I'm having an interesting problem with my hydroboost system in my CJ7 and looking for opinions from those more familiar with the system. It brakes great but it doesn't release all the way. If I am stopped and turn the wheel to lock, it releases and the pedal raises. It appears as if my pump isn't up to the task of pressurizing the booster fully. Someone posted a note on how to increase the pressure of the stock pump,
how is that done? Or do I need to get a pump from the truck it came from?
Adding a washer or 2 to the stock pump did nothing. Combining this with my earlier observations about the handling led me to believe that it was more a back pressure problem. If you got a look at Al's(Jeepaholic) setup, the return from the booster is joined to the return from the
steering gearbox by a tee fitting which goes to the pump. The 2 returns mated to 1 tube cause the problem, backup. This backup I believe places pressure on the booster not allowing it to return after the pedal is released.
Today I swapped out the stock ps pump to a pump from an Olds w/hydroboost. These pumps have 2 return fittings on the reservoir. Doesn't exactly fit up and I'll probably revisit it but it works correctly now, pedal is returned to top and brake light is turned off. The brakes feel differently than before too. Takes more pedal travel to engage the brakes to the same point as before but still can lock them up.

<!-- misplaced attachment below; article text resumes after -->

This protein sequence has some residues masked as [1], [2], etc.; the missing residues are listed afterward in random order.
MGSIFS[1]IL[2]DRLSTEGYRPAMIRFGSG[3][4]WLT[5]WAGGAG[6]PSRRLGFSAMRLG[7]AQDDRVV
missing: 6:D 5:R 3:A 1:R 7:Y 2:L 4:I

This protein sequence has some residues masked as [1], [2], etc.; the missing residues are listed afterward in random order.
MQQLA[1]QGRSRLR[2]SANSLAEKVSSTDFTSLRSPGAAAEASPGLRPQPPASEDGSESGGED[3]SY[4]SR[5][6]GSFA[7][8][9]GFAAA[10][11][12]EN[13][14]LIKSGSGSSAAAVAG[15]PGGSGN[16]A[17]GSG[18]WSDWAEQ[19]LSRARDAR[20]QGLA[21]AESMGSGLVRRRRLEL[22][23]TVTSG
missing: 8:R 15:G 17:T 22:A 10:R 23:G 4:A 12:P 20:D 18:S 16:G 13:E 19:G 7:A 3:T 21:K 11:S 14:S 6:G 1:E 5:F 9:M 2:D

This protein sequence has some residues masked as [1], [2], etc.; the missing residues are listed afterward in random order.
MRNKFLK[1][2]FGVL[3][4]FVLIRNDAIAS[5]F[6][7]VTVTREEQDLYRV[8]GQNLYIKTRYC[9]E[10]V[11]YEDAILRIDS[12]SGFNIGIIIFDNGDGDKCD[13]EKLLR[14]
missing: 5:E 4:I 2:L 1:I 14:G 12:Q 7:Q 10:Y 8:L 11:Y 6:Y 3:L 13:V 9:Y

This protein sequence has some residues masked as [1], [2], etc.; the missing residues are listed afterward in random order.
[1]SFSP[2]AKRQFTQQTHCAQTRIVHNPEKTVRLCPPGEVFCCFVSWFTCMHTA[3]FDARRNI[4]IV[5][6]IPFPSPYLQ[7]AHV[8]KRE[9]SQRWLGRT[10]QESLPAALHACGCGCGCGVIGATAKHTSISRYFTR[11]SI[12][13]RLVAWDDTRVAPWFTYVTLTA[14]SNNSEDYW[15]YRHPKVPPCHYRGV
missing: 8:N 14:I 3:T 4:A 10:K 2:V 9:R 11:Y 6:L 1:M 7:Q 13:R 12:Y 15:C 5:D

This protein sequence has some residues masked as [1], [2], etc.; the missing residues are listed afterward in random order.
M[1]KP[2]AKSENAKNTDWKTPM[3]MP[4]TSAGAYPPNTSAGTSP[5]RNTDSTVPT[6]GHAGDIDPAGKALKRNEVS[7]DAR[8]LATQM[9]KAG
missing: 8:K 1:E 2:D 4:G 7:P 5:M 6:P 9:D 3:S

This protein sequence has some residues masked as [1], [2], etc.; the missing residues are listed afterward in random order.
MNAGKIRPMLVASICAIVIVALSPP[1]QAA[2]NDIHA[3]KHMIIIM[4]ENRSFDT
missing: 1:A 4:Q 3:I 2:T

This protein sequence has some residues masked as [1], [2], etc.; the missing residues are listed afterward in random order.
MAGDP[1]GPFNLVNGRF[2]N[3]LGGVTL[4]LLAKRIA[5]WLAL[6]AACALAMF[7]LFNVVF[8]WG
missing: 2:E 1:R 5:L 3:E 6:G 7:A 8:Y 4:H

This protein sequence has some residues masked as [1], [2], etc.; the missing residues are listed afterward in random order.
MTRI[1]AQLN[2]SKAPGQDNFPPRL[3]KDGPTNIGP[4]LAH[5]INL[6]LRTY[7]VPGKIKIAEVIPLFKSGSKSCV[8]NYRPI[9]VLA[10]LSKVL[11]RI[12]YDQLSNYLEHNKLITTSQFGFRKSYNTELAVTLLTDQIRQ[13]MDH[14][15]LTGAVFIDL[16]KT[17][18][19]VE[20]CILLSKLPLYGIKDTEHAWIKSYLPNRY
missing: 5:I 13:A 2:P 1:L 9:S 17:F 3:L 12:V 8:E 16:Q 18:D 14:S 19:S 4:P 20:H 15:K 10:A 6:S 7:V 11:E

I'm surmising that if an extra return fitting was added to the stock pump it would work fine to relieve the back pressure. Probably a 3/8" brass barb soldered or JB Welded into the pump would suffice. I may try this as my new pump sits at about a 40deg. angle. Not exactly the best
for sloshing around off road.
Cut the filler neck from an old ps pump and mated it to the Olds pump that sits at an angle so now it sit straight. Also corrected the plumbing w/ 3/8" hose throughout. I correctly did the washer trick(I did it wrong before) and I think I over pressurized the booster and caused a failure as there is fluid leaking out between the booster and the mc. I
have gone through a gallon of ps fluid to date. I will remove the washer trick and replace the booster. PS is good only and high(2k+ rpm) and brakes are almost non-existant which leads me to believe booster failure.
Removed the washer from the pump and refilled. I attempted to locate another salvaged booster from an Olds but no luck. All parts stores are in the $200. for reman. Took the orig. booster from the G20 van that I still had lying around and shortened the actuator rod, switched the mounting plate back and installed. Works like new again. Brakes are a
little firmer but work fine. So after all that, I'm back to the orig. setup that I pulled, MC and booster from an '83 Chevy G20 van.
Internal actuator rod in the booster is sticking and locking the brakes on. This happened a half dozen times on the Dusy trail. It has not happened since. I think this is due to "standing" on the brakes and over
extending the acutator rod. I have a reman. Olds booster on the bench but will hold on to it for a while as the van booster is working fine. I may try to remove 1 washer on the power valve just for fun.
It is working fine.